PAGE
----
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US industrial production down 0.2% in Sept vs 0.2% drop expected

U.S. industrial production fell for a second straight month in September on renewed weakness in oil and gas drilling, the latest indication that the economy lost momentum in the third quarter.

Industrial output slipped 0.2 percent after a revised 0.1 percent dip in August, the Federal Reserve said on Friday.

Economists polled by Reuters had forecast industrial production slipping 0.2 percent last month after a previously reported 0.4 percent decline in August.

Industrial production rose at an annual rate of 1.8 percent in the third quarter.

The industrial sector has been undermined by a slowing global economy and resurgent dollar, which have eroded demand for U.S. manufactured goods. It is also being weighed down by lower energy oil prices that have undercut capital investment in the energy sector, as well as a so-called inventory correction.

The weak industrial production report added to soft trade, retail sales and employment data that have suggested a significant slowdown in growth after the economy expanded at a 3.9 percent annual pace in the second quarter.

Third-quarter growth estimates are currently below a 1.5 percent rate. Slower growth and low inflation have diminished expectations of an interest rate hike from the Fed this year.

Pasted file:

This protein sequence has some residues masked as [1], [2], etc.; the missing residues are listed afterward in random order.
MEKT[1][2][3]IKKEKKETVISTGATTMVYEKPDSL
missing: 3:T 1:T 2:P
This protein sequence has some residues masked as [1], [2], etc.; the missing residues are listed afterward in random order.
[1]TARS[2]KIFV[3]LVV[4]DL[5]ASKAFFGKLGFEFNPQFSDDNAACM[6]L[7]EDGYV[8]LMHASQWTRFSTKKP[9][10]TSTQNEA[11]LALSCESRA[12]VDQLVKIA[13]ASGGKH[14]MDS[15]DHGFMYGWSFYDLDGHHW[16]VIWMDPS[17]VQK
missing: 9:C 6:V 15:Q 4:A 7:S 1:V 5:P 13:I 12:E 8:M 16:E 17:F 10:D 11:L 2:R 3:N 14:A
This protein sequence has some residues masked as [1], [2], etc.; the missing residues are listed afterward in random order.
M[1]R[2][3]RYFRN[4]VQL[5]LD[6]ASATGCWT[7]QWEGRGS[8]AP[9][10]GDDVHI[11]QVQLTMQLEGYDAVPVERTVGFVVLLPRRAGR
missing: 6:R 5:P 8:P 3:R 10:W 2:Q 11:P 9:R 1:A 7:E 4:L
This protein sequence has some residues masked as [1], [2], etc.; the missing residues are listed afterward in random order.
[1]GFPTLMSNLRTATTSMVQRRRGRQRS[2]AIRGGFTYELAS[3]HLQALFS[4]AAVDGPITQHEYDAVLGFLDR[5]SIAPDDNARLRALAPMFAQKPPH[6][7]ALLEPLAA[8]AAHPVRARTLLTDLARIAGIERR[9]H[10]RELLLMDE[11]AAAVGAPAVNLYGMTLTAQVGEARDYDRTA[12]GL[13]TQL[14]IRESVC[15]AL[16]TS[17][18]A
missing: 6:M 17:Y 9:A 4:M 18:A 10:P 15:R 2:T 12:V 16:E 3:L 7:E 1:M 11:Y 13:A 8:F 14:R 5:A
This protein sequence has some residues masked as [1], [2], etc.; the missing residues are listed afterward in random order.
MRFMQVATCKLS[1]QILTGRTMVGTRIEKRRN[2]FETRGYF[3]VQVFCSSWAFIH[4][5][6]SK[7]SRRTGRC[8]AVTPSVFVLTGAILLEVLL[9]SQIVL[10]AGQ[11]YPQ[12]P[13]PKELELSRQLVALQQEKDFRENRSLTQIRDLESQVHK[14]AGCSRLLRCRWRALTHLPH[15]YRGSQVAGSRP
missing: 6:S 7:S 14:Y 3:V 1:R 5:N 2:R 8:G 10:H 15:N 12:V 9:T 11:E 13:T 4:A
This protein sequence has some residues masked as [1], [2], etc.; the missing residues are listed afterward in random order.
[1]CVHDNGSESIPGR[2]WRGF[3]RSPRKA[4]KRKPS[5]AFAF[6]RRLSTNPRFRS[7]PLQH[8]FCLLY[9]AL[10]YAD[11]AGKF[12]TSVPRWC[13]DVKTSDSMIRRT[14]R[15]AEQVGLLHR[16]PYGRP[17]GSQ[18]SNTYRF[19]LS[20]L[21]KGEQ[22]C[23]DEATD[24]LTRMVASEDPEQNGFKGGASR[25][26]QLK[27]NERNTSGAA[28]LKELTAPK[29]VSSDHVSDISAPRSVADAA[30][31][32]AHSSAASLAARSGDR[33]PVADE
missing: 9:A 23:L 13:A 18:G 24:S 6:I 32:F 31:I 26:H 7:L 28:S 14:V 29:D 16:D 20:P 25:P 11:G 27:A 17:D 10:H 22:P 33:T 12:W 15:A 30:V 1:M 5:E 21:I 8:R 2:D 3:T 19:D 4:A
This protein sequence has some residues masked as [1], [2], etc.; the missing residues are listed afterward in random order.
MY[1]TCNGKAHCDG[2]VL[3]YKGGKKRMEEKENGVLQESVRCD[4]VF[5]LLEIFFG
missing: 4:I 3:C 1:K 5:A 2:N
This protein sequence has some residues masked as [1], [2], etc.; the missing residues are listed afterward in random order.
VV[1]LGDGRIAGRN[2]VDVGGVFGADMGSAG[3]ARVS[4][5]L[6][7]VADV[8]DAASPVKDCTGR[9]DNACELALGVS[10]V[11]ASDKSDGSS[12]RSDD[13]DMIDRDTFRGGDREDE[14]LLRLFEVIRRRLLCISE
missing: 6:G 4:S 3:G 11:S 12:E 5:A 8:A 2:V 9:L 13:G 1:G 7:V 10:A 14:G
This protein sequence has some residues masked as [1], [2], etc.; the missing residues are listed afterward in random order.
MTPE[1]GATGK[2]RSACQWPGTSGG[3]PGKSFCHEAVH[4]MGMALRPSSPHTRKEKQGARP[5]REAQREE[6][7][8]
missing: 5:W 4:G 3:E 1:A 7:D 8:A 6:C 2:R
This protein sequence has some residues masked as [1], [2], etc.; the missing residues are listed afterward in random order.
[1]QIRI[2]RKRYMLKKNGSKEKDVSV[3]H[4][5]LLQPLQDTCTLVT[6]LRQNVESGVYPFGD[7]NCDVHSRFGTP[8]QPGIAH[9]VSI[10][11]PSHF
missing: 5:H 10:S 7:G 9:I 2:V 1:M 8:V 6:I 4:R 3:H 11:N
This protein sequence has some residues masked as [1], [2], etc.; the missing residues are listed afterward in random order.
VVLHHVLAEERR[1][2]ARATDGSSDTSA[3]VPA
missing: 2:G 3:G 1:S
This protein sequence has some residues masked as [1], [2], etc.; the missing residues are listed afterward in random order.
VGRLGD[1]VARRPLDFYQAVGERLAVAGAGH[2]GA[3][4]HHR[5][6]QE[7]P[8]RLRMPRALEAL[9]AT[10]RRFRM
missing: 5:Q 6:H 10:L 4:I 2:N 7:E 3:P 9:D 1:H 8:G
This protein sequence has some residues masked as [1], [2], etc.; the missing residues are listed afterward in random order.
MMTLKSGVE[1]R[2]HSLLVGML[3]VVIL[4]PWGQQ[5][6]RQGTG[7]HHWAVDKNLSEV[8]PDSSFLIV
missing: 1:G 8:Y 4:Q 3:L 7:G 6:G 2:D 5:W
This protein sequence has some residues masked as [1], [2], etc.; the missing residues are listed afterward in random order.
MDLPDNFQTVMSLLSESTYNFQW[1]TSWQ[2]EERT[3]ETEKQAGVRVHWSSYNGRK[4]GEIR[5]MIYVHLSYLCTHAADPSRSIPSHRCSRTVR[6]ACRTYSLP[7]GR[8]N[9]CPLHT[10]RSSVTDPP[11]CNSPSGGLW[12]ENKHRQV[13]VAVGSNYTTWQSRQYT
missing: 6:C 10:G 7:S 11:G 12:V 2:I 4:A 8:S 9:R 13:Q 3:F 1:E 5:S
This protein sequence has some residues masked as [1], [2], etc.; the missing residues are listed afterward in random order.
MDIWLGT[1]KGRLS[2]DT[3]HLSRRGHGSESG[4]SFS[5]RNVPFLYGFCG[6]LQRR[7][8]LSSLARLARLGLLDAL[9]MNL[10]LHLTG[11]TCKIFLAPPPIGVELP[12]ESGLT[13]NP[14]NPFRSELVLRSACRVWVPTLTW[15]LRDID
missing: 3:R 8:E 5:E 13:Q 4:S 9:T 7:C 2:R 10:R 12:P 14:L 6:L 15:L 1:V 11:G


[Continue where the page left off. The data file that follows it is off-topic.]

Manufacturing output fell 0.1 percent even though robust demand for automobiles lifted motor vehicle and parts production 0.2 percent. Manufacturing output dropped by a revised 0.4 percent in August, which was previously reported as a 0.5 percent drop.

For the third quarter, manufacturing output increased at a 2.5 percent rate.

There were declines in the production of computer and electronic products, as well as electronic equipment, appliances and components. Primary metals and machinery output increased.

Mining production fell 2.0 percent as oil and gas well drilling tumbled 4.0 percent after increasing for two straight months. An almost 60 percent plunge in oil prices since June 2014 has hurt the profits of oil-field companies like Schlumberger and Halliburton, leading to deep cuts in their capital spending budgets.

Utilities production increased 1.3 percent in September. With output declining, industrial capacity use fell to 77.5 percent from 77.8 percent in August.

Officials at the Fed tend to look at capacity use as a signal of how much "slack" remains in the economy and how much room there is for growth to accelerate before it becomes inflationary.